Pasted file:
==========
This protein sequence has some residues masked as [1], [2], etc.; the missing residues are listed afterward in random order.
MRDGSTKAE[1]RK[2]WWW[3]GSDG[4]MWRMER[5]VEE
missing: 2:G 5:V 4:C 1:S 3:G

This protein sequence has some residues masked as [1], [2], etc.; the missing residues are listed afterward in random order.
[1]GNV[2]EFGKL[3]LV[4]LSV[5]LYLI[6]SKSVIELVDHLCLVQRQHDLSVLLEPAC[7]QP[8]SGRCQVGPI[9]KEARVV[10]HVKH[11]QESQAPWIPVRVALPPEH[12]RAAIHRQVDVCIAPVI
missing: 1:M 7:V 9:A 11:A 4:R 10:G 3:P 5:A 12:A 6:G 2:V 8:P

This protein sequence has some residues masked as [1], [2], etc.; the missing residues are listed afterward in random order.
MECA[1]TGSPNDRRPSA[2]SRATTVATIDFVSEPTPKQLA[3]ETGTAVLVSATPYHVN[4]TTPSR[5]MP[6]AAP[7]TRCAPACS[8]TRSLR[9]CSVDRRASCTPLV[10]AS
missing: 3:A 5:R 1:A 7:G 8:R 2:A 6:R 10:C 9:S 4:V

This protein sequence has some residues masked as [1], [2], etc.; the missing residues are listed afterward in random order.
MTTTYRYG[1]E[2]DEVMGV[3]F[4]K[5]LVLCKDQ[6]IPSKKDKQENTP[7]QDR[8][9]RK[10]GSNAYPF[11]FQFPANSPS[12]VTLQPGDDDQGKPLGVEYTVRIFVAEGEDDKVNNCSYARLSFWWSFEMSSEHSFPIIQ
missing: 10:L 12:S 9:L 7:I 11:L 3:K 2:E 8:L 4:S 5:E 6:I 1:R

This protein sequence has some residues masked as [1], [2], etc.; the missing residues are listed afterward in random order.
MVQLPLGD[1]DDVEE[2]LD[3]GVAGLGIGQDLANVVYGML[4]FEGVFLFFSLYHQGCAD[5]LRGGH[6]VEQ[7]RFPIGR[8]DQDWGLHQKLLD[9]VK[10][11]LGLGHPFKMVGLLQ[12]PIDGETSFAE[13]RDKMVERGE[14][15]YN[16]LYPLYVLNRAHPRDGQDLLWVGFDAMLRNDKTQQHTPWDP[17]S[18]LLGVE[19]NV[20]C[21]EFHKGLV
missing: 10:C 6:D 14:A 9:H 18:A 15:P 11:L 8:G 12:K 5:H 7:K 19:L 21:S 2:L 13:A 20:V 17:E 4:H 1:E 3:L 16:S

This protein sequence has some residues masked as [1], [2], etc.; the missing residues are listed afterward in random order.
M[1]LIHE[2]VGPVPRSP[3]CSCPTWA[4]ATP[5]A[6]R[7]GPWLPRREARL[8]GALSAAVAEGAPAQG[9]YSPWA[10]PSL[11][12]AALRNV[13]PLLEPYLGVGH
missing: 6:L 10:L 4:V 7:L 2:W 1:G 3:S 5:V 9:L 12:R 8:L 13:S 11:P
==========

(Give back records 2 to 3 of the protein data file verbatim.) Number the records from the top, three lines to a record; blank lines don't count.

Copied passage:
This protein sequence has some residues masked as [1], [2], etc.; the missing residues are listed afterward in random order.
[1]GNV[2]EFGKL[3]LV[4]LSV[5]LYLI[6]SKSVIELVDHLCLVQRQHDLSVLLEPAC[7]QP[8]SGRCQVGPI[9]KEARVV[10]HVKH[11]QESQAPWIPVRVALPPEH[12]RAAIHRQVDVCIAPVI
missing: 1:M 7:V 9:A 11:A 4:R 10:G 3:P 5:A 12:A 6:G 2:V 8:P

This protein sequence has some residues masked as [1], [2], etc.; the missing residues are listed afterward in random order.
MECA[1]TGSPNDRRPSA[2]SRATTVATIDFVSEPTPKQLA[3]ETGTAVLVSATPYHVN[4]TTPSR[5]MP[6]AAP[7]TRCAPACS[8]TRSLR[9]CSVDRRASCTPLV[10]AS
missing: 3:A 5:R 1:A 7:G 8:R 2:A 6:R 10:C 9:S 4:V